Hi Singsqueen,Thanks so much

Hi Singsqueen,Thanks so much for sharing your story, it's sounds like you’ve been through a lot. Please continue to follow-up with your healthcare team and discuss any increase in feelings of depression, changes in behaviors, symptoms, side effects or seizure types/frequency. Recovering from epilepsy surgery is a journey. Learn more about the recovery process and common themes for people living with epilepsy & family members during their journey through epilepsy surgery, here: is common for people with epilepsy to report having difficulties with thinking and memory and to experience feelings of depression. You can learn more about these challenges with epilepsy here: It’s important to remember that you are not alone. However, we know that being diagnosed with epilepsy can be upsetting and make you feel isolated. One of the most important things to help you live with epilepsy is to find a support network. Learn more about your community support, here: Or contact your local Epilepsy Foundation:,  For assistance finding resources, support groups, events, and programs in your community.You may also contact our Epilepsy and Seizures 24/7 Helpline: 1-800-332-1000  , , where a trained information specialist can connect you to resources, provide referrals and additional support.  It's also important to recognize that epilepsy is more than just seizures, overall well-being and emotional health is just as important:   The Wellness Institute:   ,has many helpful and easy-to-use tips & resources for maintaining a healthy lifestyle and maximizing the quality of life for you & your family.  For practical & effective strategies to enhance your well-being, learn more here: 

Whats good sweetheart? I had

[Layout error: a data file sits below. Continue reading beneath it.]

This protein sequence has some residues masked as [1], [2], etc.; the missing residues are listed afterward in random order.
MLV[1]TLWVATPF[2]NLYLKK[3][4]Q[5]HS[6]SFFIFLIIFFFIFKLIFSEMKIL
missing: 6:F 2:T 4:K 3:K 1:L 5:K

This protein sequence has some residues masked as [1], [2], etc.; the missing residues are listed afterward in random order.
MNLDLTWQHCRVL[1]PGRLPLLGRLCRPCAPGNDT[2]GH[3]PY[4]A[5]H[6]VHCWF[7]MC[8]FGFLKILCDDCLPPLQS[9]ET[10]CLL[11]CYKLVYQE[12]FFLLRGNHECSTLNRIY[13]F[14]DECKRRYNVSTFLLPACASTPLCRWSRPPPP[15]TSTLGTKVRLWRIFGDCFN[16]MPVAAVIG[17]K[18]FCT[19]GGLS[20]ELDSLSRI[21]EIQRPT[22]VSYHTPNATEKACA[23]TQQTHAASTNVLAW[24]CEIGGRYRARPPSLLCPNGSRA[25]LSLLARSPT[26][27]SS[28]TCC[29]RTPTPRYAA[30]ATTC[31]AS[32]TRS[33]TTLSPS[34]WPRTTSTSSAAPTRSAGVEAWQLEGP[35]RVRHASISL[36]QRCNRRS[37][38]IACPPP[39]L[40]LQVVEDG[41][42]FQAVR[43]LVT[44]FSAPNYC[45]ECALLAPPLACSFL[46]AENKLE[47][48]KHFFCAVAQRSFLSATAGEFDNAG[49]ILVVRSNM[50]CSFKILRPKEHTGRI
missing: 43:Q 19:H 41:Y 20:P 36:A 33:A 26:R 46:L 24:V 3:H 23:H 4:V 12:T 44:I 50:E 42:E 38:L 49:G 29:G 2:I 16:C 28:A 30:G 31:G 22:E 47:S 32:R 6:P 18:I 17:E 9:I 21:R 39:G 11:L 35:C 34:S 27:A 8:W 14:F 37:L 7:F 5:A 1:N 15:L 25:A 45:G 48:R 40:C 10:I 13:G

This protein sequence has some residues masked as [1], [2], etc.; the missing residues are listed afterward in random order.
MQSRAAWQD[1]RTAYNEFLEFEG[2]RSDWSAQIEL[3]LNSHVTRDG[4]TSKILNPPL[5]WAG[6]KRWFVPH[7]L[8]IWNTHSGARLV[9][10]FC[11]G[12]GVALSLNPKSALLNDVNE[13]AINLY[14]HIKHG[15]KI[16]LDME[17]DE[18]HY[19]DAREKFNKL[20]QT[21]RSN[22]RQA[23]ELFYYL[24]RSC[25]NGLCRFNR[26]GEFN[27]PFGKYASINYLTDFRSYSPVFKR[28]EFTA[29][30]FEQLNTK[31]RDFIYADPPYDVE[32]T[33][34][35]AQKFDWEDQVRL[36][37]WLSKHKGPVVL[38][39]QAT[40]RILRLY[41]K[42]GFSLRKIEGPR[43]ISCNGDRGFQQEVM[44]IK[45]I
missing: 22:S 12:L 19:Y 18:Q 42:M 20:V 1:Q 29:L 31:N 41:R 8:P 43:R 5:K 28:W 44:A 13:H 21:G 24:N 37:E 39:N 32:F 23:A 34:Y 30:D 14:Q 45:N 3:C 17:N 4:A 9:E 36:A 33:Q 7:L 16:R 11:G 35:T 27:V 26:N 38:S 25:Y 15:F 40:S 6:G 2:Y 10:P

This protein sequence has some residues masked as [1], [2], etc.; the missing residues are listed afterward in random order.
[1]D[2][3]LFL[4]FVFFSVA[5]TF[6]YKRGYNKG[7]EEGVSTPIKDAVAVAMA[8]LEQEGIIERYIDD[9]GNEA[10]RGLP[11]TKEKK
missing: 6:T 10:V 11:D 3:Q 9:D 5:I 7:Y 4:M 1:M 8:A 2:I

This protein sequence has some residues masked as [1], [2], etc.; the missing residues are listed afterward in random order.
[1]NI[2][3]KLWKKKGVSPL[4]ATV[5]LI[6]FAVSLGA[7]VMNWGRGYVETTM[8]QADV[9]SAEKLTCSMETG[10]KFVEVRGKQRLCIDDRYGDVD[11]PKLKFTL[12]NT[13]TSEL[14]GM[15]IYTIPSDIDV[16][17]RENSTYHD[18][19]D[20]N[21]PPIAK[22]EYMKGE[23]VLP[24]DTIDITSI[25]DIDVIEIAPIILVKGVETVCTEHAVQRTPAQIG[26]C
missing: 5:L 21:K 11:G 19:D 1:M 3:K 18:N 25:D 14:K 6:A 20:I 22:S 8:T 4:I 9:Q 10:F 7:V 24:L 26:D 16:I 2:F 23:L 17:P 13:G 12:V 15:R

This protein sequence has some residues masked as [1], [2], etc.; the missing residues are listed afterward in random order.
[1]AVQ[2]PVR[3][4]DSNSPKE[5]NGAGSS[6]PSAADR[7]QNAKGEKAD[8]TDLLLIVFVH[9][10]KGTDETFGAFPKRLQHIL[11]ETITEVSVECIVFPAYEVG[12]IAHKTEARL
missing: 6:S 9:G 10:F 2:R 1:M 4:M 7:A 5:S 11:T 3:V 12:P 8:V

Whats good sweetheart? I had surgery in my right temporal lobe 3 yrs ago last month an was diagnosed with epilepsy 10yrs ago in Sept. I'm 31 now. Was having simple/complex partial an grand mals. I'm sure all my szrs over the yrs is a factor in my memory loss but post surgery it ain't great either. I can be pretty forgetful, recalling memories can be difficult. Even if someone tells me about our past experiences, I might remember it. Can be hard to find a word in a conversation or when I say a word the letters might be mixed up or something similar. As to your emotional understanding/connection I feel pretty much the same. Not having much connection to anything that you used to love an enjoy, find meaningful. I used to write alot an play my bass which was extremely therapeutic to me. I don't have much desire to do those things anymore an when I do it's not the same. I do feel void an empty as well. Certain bullshit going on in my life an others around me doesnt help. Being 31 an relying on my mom an seeing everyone else moving up doesn't either. I feel like I'm waiting for some miracle to find ME an I can't find em. It's weird but ive refused to cry for awhile now. Even if I found ME I'm not sure id even recognize that person. Was on 3 different meds an recently got off 1 an cut another in half, see my Dr soon might lower the dosage again. Which is amazing but I feel like I should be more excited than I am. I would hope that reading this you'll find that your not alone an maybe bring some sort of comfort to your mind. Since thats what your words have done for me